MARVELS OF "AEROGRAPHY." [Newspaper Article] — The Lockhart Review and Oaklands Advertiser — 29 November 1910
MARVELS OF 'AERO- GRAPHY.' The 'air brush' which applies pigment in the form of spray, has recently taken on many and varied forms and uses in France, where it is used to distribute all kinds of col burs, from the most fluid, such as aniline dyes dissolved in alcohol, up to the thickest oil paints. The ad vantage of the 'brush' in decora tion is that the size and intensity of lines or shadows may be varied at will by changing the distance from the sprayer to the surface to be dec orated and altering the air pressure that generates the spray. 'Aero- graphy' is applied even to porce lain, wood, leather, and other sub stances. When the process is ap plied to cloth the colour must be fixed by heating in an oven with an appropriate vapour. The length of the stay in the oven, the tempera ture and pressure of the vapour are all different for each colour and for each kind of fabric.
Advertising [Newspaper Article] — The Lockhart Review and Oaklands Advertiser — 29 November 1910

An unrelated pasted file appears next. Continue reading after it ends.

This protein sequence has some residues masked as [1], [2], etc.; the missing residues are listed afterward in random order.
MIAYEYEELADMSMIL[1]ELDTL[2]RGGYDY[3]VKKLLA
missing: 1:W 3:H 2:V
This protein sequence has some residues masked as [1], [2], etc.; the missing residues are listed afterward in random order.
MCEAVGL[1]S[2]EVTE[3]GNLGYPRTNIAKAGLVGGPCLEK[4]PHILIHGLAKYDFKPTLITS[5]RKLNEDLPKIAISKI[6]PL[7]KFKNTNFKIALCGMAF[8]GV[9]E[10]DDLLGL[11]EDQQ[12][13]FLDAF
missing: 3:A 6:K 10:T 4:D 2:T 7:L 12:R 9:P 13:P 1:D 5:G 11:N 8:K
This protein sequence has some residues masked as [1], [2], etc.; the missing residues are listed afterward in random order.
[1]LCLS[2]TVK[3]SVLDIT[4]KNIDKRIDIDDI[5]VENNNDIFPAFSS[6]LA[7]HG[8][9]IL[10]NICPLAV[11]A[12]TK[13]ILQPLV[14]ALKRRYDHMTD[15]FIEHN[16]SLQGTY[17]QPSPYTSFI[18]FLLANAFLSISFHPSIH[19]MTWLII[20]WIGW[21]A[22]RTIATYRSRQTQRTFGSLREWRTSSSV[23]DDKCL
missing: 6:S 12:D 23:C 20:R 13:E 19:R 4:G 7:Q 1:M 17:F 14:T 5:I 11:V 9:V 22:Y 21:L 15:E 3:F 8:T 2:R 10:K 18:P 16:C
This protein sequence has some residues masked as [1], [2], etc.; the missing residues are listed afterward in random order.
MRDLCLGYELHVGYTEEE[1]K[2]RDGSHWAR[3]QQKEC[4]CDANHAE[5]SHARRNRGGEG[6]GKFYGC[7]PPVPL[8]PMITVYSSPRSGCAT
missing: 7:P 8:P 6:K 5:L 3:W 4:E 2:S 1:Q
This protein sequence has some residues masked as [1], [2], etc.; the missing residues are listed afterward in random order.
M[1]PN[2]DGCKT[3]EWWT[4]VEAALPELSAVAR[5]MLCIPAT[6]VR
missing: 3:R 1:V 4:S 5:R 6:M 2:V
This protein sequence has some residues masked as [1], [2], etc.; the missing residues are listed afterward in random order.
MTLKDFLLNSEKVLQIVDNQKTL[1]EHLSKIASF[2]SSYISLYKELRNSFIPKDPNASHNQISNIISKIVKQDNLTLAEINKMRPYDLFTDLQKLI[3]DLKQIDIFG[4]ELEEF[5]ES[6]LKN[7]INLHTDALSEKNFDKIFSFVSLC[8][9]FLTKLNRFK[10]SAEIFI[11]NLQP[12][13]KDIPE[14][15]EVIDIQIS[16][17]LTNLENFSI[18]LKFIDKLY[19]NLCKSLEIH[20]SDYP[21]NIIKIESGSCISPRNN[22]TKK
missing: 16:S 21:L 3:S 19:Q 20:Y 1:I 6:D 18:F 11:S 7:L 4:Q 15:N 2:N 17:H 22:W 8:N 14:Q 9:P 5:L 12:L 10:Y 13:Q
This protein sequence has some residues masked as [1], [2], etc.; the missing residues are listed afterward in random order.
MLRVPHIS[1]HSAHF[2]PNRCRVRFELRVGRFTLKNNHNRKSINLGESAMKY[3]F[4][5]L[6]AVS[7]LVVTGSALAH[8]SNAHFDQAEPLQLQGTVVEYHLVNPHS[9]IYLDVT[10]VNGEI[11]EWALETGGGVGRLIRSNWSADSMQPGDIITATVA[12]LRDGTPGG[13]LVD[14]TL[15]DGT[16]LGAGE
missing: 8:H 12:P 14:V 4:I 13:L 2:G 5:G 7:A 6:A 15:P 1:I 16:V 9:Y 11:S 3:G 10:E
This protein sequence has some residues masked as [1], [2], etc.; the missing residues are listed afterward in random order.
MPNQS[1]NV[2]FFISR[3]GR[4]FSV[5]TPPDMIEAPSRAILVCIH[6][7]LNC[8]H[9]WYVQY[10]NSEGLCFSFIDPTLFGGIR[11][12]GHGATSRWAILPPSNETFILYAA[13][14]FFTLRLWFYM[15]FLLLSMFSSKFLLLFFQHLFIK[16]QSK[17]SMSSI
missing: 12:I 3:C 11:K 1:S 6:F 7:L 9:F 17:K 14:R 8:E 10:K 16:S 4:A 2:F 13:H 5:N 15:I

'. ?'V^'; '''apply :i ? ?' A. C. CHANDLER, LAND AGENT, WAbGA WAGGA. Homestead selections converted and brought before Land Board. WOOL, Hides, Skins, Tallow and General Produce. D ALGETY & CO., Ltd., beg to notify Graziers, Farmers and the Public , generally that they have purchased a Large Block of Land at the corner of Wil son and Young-streets, Albury, adjacent to the Railway Line, mid immediately op posite the new Flour Mills of John Bur rows, Ltd.. on which they purpose forthwith erecting commodious and up-to-date Wool Stores. 'When these stores are completed, Dalgety and Company, Ltd, intend holding regular monthly sales of Wool, Hides, Skins, Tal low, and General Station Produce. Dalgety and Company. Ltd, handle the largest quantity of -wool in the world, and arc in tho very best poaitiou to liandlc. wool and general produce to the beat ad vantage, and at the highest market rates. : Liberal advances will be made Rgainst next season's clip, or on Skins, Fides and Produ...